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Trotsky described war as the ‘locomotive of history’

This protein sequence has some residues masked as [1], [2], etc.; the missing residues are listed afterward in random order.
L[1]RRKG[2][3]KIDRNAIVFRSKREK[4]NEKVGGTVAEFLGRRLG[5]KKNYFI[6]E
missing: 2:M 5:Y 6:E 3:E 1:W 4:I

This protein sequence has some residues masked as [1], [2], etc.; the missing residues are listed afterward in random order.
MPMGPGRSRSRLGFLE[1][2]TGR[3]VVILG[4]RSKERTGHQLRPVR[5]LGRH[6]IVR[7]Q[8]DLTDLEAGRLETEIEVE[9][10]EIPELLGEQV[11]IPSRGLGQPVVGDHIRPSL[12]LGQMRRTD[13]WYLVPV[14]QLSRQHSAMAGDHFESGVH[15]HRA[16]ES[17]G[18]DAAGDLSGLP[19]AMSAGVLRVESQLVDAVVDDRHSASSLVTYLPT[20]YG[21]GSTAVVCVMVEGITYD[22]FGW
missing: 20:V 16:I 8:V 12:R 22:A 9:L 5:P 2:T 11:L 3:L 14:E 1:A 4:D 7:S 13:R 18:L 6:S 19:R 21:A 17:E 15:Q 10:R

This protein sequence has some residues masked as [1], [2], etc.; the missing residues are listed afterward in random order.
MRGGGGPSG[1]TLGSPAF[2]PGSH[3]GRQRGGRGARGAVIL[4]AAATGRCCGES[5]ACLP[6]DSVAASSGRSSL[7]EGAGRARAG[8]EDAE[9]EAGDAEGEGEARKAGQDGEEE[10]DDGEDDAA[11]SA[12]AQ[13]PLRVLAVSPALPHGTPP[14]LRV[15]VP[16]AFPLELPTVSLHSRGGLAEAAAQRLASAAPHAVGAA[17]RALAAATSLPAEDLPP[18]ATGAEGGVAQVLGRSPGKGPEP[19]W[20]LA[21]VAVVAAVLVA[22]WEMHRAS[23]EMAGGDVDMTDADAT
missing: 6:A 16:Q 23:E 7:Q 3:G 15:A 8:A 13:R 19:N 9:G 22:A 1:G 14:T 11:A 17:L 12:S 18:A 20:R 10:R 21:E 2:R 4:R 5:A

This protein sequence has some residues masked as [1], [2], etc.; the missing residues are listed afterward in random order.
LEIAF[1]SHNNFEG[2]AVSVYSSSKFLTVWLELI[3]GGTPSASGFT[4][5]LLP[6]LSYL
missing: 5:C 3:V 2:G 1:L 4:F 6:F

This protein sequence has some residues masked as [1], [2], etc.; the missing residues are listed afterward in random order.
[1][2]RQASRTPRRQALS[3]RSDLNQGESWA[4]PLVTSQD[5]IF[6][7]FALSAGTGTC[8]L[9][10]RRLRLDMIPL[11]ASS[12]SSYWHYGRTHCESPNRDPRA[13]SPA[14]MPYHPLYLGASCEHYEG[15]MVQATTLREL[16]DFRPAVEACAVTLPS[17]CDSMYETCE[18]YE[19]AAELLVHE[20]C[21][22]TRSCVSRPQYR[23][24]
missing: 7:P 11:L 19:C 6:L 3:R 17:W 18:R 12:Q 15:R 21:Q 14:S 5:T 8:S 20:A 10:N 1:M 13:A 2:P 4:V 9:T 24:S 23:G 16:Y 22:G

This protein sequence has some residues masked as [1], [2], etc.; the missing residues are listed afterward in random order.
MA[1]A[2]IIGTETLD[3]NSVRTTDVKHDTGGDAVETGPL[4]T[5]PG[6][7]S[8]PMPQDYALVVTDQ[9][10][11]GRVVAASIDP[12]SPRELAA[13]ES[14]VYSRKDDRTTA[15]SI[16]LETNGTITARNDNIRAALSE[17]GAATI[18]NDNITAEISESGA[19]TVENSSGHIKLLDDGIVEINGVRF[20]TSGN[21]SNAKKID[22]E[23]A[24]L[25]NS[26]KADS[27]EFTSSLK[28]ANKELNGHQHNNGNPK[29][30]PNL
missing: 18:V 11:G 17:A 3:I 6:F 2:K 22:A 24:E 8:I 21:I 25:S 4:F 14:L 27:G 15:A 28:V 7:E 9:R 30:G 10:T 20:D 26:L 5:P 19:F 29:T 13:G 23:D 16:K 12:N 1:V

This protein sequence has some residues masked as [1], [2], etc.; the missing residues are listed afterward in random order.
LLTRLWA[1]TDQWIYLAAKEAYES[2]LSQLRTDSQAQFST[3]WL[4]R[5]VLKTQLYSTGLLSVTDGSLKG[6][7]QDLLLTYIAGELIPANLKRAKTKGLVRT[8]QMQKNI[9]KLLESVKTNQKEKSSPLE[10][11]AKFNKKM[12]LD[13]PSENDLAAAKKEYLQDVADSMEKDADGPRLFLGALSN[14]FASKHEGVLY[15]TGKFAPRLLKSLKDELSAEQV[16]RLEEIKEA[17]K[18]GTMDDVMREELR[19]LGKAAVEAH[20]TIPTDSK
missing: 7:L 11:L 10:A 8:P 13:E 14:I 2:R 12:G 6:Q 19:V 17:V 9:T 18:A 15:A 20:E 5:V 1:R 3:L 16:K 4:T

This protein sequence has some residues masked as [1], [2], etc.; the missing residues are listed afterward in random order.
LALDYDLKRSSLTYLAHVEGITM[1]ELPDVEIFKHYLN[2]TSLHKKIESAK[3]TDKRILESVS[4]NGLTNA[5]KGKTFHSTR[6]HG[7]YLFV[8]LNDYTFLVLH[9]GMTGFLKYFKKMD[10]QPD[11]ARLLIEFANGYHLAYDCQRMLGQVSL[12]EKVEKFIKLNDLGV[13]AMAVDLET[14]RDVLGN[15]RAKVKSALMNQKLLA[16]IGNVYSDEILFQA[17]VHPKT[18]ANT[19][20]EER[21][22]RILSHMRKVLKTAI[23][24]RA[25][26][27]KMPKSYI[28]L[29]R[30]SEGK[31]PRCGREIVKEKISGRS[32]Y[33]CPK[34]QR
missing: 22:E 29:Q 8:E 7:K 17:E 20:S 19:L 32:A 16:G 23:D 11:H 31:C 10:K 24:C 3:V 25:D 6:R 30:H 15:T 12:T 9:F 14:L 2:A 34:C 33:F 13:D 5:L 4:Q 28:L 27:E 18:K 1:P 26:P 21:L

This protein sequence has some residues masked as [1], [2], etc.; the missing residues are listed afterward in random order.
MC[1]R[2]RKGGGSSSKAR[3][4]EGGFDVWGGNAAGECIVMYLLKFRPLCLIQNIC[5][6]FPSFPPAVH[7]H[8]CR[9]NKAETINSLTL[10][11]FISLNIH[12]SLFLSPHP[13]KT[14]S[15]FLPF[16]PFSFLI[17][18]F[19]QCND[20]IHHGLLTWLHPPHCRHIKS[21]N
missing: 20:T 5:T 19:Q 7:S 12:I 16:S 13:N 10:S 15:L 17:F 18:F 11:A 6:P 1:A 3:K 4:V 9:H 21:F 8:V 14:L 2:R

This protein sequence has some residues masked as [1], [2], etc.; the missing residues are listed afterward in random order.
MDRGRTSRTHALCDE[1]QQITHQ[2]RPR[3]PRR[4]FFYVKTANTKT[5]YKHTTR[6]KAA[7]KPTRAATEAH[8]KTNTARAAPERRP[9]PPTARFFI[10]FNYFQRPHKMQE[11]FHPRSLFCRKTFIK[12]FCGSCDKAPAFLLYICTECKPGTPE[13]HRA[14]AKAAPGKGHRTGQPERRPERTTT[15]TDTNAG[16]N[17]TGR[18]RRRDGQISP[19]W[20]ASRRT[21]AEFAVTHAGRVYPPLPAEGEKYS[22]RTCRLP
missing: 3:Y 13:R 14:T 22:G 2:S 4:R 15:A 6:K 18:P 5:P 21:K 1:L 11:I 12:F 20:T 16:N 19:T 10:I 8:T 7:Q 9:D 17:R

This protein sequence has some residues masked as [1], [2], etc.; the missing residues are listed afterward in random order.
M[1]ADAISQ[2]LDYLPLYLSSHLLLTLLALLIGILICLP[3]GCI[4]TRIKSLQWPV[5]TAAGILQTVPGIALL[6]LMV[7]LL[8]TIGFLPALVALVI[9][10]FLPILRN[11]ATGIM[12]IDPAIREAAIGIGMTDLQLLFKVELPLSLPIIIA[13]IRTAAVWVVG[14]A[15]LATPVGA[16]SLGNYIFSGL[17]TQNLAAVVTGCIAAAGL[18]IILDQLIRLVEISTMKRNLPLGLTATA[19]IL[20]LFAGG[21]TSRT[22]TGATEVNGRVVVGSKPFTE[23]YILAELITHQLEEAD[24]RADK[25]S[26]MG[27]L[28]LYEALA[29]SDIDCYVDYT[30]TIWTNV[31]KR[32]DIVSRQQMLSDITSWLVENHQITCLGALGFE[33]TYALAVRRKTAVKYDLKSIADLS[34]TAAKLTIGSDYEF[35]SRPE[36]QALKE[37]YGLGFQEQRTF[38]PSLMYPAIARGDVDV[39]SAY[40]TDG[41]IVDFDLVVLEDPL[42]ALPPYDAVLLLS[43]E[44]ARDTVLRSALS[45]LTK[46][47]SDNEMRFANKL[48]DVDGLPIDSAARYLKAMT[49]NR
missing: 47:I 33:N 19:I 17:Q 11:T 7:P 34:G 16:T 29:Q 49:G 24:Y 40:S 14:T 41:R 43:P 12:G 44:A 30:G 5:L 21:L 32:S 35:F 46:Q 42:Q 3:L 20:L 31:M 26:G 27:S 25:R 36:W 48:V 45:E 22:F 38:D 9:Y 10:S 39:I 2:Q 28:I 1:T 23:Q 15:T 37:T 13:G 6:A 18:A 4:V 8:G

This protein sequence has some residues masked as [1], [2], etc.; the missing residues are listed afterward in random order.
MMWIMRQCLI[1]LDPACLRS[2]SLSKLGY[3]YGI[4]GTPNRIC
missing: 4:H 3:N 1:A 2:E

The 1855-1964 period saw a series of major changes within Russia. Most of these, such as, the assassination of Alexander II, the revolutions of 1905 and 1917, Witte’s Great Spurt, emancipation and Russia’s continuing desire to industrialise can all trace their roots back to involvement in war. Russia was repeatedly involved in wars in the 1855-1964 period which repeatedly showed the backwardness and poor state of the country. Even when successful, the Cold War increased Stalin’s paranoia and led to heavy spending and a restraint on change under Khrushchev. War was the integral factor in Russian development throughout the period, but it was the only cause for change.When considering if change in Russia was solely down to involvement in war, there is considerable continuity in the fact that most wars Russia fought in the 1855-1964 period were bad defeats that showed Russia’s backwardness and the need for change. War highlights existing problems and further emphasises the need for change, widespread reforms were commonplace in the anticipation and aftermath of war throughout the Tsarist period. As well as the Emancipation Act, failure in war led to a heavy increase in military spending under both Alexander II and Nicholas II. This remained the case under the communists too, as Stalin’s fear of Germany provided the driving force for the 5 year plans and Lenin realised war communism was not working and replaced it with NEP.One can also point out that Russia’s failure in war led to growing discontent amongst the masses who sought to bring about change by any means necessary. The Provisional Government’s decision to carry on an unpopular war destroyed its credibility in the same way that Nicholas II lost support by personally going to the frontline. War was essential to revolutions throughout the period. Failure in the Russo Japanese war shattered the image of Tsarist power and exposed Nicholas II as a poor leader – this weakness was again exposed in the first world war which ultimately led to the downfall of the Tsars. The Provisional Government displayed a similar weakness by continuing the war whilst Lenin campaigned for ‘peace at any price’ and gained support in doing so. In contrast to this, Lenin managed to defend his revolution in the Civil War and change Russia how he saw fit.Involvement in wars was also key to domestic policy throughout the period. The First World War led to massive change caused by a shift in ideology towards Marxist theory and communism, in a similar manner to Alexander II introducing sweeping reforms in the aftermath of the Crimean War. Lenin needed to defend his revolution in the Civil War, this forced the Bolsheviks to adopt brutal repressive measures, setting the precedent for future Bolshevik rule. The Civil War had also led to Lenin conceding defeat, as Nicholas II had done previously in drafting the October Manifesto, by abandoning war communism for NEP. Stalin’s fear of a future German invasion was also key to the speed in which the 5 year plans were implemented. There is considerable change here when compared with other wars, because Russia was victorious in the Great Patriotic war and became a global superpower, whereas previous defeats had merely highlighted existing problems and aggravated opponents in the process. War had a vast impact on Russia in the 1855-1964 period, and involvement in wars had a significant impact on the development of the Russian state.Throughout the period, the Tsarist and Communist regimes shared a common goal, to industrialise. This shared aim was set about in different ways – Stolypin and Stalin in particular had seen the need to boost agriculture in order to support heavy industrialisation, whereas the policies of Witte and Lenin were less focused on this issue. Whereas Stalin’s main motivation could be traced back to war, Stolypin and Witte appeared to have more concern for the masses when implementing their policy. This was also the case under Khrushchev, who often had the best of intentions when implementing policies such as the Virgin Lands scheme. Despite war highlighting the problems Russia needed to address, it was not the only motivational factor in the development of the Russian state.War had showed up Russia’s need to speed up the process and affected domestic policy in order to make sure this was a realistic target. Stalin’s speech in 1931 acknowledged that Russia was ‘100 years behind the West’, Nicholas II’s Russia received increased foreign loans from the Entente in order to boost their economy, and the heavy spending seen under Khrushchev’s tenure was also with an underlying aim of competing with their Cold War rivals, in particular the Americans. Despite war undoubtedly being a locomotive of change for industrialisation, it was not the only factor in the development of the Russian state. Witte’s Great Spurt showed some concern for the workers and agrarian reforms as seen under Khrushchev and Stolypin also displayed signs of intent.Opposition to rulers can usually trace their roots back to Russia’s involvement within war. Khrushchev’s removal by the Central Committee was in part down to Cold War policy failure, just as Nicholas II before him had been removed due to poor leadership following Russia’s embarrassment in the First World War. The Provisional Government had also lost a vast amount of support by continuing the First World War, whilst Lenin campaigned for a more attractive alternative, peace. Alexander II’s assassination by the People’s Will was because they did not agree with his reforms, which were introduced following the Crimean War, which displays the considerable continuity throughout the period in war aggravating opponents.Repression was used to limit this opposition, in particular through the secret police which remained a consistent feature of Russian rule. The Cheka heavily intensified aspects of repression seen under the 3rd section and Okhrana, and the KGB would continue to do so. Concessions brought about by the rulers as a result of war were also met with repression, such as Stolypin’s necktie and in particular the unprecedented terror seen under Stalin, who believed that ”death is the answer to all problems”. The success of opponents was in part due to war, as best demonstrated by the February and October revolutions, however well timed reforms, shown by war to be badly needed, limited their effectiveness. Repression was used to rulers to keep their grip on power and maintain autocracy, not because of war.War was the integral factor in Russian development throughout the period. The First World War in particular brought about a complete shift in ideology and the creation of the world’s first communist state, but also paved the way for the fast industrialisation of Russia and a shift in focus from agriculture to industry. War had repeatedly shown Russia as a backward, weak nation however victory in 1945 had established Russia as a global superpower. Despite its obvious importance, war was not the only locomotive of change within Russia during the 1855-1964 period. Change in Russia was not solely down to involvement in wars.